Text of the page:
Experiencing Algebra with All Senses

| 16.11.2016

Scientists at the University of Bremen are developing interactive objects to help students understand abstract mathematical concepts intuitively

Algebraic concepts were first recorded almost 2000 years ago, but for today’s students they still present considerable challenges. Conveying the abstract subject matter is also difficult for teachers. A joint research project lead-managed by the University of Bremen’s Center for Computing and Communication Technologies (TZI) aims to help students by allowing them to experience and grasp concepts with various senses. To achieve this, the project “Learning Algebra Multimodally” (MAL) uses new findings from research in math education and combines it with technology developed by the TZI. Scientists from the University of Bremen’s Competence Center for Clinical Trials and from the ifib Institute for Information Management Bremen – a research institute also belonging to the university – are participating in the project as well. The Federal Ministry of Education and Research provides funding of 1.4 million euros; the project’s total volume is 1.8 million euros.   

The researchers chose to focus on Algebra because it plays a crucial role in education. “Everything that is taught from eighth grade onward is based on Algebra,” explains Prof. Dr. Angelika Bikner-Ahsbahs from the research group Didactics in Mathematics at the University of Bremen. A thorough understanding of these concepts is not only important for studying science at a university level, but also for vocational training. However, many students at all levels of the education system are having difficulties when they are asked to comprehend and apply abstract algebraic concepts such as equations and variables.

Learning with the entire body

MAL’s goal therefore is to develop an interactive Algebra learning system that conveys these concepts by making it possible to experience them with a variety of senses. That way the process of learning not only happens in the mind, but in the entire body – by seeing, hearing and touching objects. The scientists are developing physical “learning elements” that are equipped with information technology and represent – for example – numbers or variables. Students can arrange the objects to find solutions to problems.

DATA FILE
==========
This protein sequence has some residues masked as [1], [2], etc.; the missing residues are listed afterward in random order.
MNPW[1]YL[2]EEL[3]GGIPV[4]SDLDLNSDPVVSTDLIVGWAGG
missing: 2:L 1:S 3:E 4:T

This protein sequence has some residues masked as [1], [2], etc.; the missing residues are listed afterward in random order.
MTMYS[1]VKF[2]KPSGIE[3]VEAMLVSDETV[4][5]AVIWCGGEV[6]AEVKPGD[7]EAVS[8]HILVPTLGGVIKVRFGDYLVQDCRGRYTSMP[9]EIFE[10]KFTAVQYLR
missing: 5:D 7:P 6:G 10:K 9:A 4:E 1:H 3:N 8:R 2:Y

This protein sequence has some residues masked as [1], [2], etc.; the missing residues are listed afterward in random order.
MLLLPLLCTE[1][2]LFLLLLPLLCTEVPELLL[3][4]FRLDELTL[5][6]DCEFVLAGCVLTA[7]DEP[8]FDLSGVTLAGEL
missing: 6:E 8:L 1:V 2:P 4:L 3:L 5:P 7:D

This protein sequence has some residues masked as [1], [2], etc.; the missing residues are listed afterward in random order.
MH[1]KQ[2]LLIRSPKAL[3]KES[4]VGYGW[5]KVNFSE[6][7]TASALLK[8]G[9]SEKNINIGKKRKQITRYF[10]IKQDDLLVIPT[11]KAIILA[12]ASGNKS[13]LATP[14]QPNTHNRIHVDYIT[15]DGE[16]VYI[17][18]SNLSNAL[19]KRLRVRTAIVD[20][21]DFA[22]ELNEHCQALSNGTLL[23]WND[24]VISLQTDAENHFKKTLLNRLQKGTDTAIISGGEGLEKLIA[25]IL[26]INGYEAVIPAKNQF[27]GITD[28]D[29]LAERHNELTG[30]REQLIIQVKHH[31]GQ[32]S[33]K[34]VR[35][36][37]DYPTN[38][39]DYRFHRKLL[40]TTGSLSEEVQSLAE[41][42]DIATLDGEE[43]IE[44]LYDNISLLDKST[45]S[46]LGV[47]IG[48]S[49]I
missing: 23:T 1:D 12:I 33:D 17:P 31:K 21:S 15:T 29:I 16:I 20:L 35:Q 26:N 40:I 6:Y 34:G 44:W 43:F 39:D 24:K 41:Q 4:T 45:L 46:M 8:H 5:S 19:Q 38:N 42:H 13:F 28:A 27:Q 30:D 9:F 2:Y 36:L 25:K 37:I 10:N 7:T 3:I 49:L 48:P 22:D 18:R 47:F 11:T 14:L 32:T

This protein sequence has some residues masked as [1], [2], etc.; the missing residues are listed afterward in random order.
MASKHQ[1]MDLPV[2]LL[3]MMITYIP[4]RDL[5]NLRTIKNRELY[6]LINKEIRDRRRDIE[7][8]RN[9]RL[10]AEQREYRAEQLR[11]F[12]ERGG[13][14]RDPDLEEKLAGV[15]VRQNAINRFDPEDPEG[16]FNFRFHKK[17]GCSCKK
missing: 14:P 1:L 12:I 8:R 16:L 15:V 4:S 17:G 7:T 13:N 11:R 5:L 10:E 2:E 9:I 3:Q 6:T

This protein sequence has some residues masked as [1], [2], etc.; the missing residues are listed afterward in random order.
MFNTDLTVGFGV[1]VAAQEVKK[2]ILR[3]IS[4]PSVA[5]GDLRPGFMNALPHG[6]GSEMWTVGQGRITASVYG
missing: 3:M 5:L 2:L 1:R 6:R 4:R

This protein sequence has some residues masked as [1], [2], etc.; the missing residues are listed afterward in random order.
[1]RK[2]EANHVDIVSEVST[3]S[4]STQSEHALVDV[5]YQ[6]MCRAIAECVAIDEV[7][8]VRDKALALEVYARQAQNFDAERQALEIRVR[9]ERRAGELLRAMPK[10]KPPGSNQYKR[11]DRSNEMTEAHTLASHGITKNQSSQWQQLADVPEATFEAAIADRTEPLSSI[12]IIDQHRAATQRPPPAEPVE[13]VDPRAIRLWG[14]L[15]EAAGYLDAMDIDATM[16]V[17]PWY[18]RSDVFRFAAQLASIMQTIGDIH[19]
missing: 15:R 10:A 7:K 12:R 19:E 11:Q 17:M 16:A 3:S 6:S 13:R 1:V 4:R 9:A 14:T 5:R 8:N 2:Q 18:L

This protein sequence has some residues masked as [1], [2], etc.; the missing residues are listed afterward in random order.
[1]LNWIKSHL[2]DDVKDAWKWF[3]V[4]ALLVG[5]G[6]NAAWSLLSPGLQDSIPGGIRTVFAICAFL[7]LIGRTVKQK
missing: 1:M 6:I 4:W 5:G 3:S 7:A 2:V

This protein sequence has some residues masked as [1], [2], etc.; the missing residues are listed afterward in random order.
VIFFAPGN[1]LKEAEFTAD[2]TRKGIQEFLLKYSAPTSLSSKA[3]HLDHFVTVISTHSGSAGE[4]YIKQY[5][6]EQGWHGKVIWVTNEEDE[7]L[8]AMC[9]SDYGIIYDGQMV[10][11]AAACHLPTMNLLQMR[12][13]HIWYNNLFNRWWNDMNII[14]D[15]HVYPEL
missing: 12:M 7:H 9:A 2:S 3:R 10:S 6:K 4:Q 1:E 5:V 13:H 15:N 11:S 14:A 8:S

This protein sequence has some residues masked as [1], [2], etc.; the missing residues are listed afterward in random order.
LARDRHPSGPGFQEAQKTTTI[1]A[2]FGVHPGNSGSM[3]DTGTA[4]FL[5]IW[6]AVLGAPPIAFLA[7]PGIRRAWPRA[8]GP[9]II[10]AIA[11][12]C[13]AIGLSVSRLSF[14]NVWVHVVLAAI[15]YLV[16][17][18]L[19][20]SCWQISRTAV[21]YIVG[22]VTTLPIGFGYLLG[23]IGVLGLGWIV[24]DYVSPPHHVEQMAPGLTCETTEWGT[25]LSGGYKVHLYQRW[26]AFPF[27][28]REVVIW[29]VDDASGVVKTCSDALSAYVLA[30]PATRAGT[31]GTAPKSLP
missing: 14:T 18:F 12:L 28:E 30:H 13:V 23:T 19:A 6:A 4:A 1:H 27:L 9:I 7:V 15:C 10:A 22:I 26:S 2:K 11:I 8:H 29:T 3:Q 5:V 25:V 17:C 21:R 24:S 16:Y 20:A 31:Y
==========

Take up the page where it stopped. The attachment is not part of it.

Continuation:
In addition to these “smart objects”, which are developed by Prof. Dr. Rainer Malaka’s research group Digital Media at the University of Bremen, students can work with displays on interactive tables or tablet PCs. They can use gestures to interact with the system, receiving feedback on their progress in the form of sounds or light signals. “The goal is not to produce conventional e-learning solutions, but to support the learning process by enabling the involvement of as many senses as possible,” says TZI’s managing director Dr. Gerald Volkmann.

Individual learning requires less direct supervision

Teachers are also expected to benefit from the project. Due to time constraints they are often unable to provide everyone with the best-possible support – particularly when there are huge gaps between students’ skill levels. The MAL system will be able to detect its users’ proficiency automatically by measuring the time it takes them to find solutions and by analyzing their approaches to the problems. To increase the students’ motivation, exercises can be presented in game formats.

However, the required technologies have yet to be developed. This activity is closely intertwined with didactics research in order to make sure that the system will in fact be of practical use in the classroom when it is finished. Prof. Bikner-Ahsbahs and her team constantly analyze the effects that the new methods have on learning outcomes, and they determine which approaches seem particularly promising. In cooperation with the biometrics department at the Center for Clinical Trials they are developing a concept for the evaluation of these processes. A comparatively recent field of study is the effect of gestures on learning: “Research in didactics increasingly shows how important gestures can be for comprehension in mathematics,” explains the scientist. An example of a simple exercise is the signaling of percentages by changing the distance between one’s hands. “With our gestures we sometimes understand concepts that our minds aren’t yet aware of,” says Bikner-Ahsbahs.

Publishing house Westermann develops educational content

The publishing house Westermann’s editorial staff for math/sciences at secondary schools – lead by Dr. Dirk Wenderoth – participates in the project in order to transfer the results into classrooms. The editors develop educational content, adapt it for existing teaching materials, and make it accessible for schools. Also involved is the consulting firm xCon Partners, which supplies its know-how in the area of smart glasses and other wearables (interactive technologies that can be worn on the body).

Meanwhile, the Institute for Information Management Bremen focusses on the ethical, legal and social facets of using the new technologies in schools. The goal is to ensure that all requirements regarding these factors are already considered during the development process – and not afterward, when it is too late to make changes. At the end of the project, the Competence Center for Clinical Trials will evaluate the effectiveness of the MAL system.

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